Our Nation cherishes victories and deplores defeats—not surprisingly. We prefer to feel something like content with the outcome when the flags are packed away! That Vietnam War with its humiliating end in 1975 is hard to reconsider….
Grenada and Panama don’t begin to make up for that ghastly exit from south Asia in 1975; not close. In a few decades Kuwait was a small war won, but Iraq has attracted few to cheer. Using our weapons in Afghanistan has not brought much cheer (except maybe over at those National Guard buildings). Those casualties do not help in such places.
Thoughtful Americans are in an uproar as our Nation’s “leadership” seems willing to embark on an unsought, unthought, sudden New War. Fight Iran? Why in the hell? Will they start it by attacking our carrier force? Or attack the British instead? Is that Oval Office seeking a war to divert us? From what? From all the administrators who quit or were jailed, or proved incompetent?
Wars worth “celebrating” are not easily come by, are they? Between memories of the dead and the wounded, sad analyses of how causes did and didn’t work out, and frustrated hopes as expectations get compared with results, we do have to think, consider, reflect, yes, and avoid much better--don’t we?
At the outset of this essay I expressed giant unease about the state of our good Country as led by one who continues to act, repeatedly, as one out in the hustings, campaigning. He spends every weekend at purely political rallies.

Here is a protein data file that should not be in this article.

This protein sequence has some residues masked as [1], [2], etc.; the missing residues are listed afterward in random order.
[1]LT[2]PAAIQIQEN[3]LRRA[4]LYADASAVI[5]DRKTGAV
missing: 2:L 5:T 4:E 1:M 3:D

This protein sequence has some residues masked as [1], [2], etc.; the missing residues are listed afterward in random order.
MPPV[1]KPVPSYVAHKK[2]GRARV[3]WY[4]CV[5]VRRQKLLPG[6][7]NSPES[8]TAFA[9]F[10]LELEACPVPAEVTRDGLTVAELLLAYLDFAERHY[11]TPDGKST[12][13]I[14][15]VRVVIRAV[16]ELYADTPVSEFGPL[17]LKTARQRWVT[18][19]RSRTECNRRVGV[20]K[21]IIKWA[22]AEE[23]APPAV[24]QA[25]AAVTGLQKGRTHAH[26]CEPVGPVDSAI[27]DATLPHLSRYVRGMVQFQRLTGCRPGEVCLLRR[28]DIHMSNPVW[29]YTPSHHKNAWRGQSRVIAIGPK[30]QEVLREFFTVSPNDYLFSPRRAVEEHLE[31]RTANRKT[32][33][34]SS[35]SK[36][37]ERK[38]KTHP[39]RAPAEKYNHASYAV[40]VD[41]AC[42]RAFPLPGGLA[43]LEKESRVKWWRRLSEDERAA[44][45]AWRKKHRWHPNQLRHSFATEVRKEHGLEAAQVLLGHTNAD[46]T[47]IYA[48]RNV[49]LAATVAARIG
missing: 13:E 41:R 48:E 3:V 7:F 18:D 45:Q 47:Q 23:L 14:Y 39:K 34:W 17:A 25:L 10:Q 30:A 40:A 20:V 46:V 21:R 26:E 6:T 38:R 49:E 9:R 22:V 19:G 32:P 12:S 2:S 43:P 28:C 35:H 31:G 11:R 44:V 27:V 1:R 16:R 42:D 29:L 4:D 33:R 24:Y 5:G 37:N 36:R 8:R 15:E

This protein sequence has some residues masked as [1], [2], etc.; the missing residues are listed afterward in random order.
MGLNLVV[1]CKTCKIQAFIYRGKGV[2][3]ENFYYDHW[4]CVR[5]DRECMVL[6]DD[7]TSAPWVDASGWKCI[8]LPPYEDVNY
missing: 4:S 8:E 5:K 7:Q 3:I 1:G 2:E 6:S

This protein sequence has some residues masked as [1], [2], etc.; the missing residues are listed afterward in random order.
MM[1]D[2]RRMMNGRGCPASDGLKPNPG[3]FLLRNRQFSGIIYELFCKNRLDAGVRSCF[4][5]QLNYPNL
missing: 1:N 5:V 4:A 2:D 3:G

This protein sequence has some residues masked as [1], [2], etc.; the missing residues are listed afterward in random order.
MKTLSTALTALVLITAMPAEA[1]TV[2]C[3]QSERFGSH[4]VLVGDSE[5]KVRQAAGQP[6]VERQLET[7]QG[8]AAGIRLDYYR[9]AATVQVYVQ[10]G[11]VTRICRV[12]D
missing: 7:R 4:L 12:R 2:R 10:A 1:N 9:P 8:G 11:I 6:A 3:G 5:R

Nonetheless, looking back to the recent July 4th remembrance, we did commemorate another historic Independence Day first class. It was easy, as always, wasn’t it, to find a whole lot to remember and to celebrate enroute? It seems clear that the problem we faced as we tried to be “patriotic” was that we do not respect or even trust our presidential leadership. We, most of us anyway, want New Leadership.
But: let’s put our heads together before July 4th, 2020. We do like tapping our feet cheerfully to that patriotic band music—yes, we do. But let’s make sure our Land stays at peace. Most of all, we will not be bypassing this or any other patriotic holiday. All of us with the label “American” want to participate with unmitigated, patriotic enthusiasm at times when loyalty to Country is appropriate.
If we must, we can commemorate July 4th this coming year in spite of who occupies that Pennsylvania Avenue address. But it would be so nice if we could somehow be free of that odd figure by then. We do want to be able to concentrate on a United States of America that is still proud to be the home of every one of us!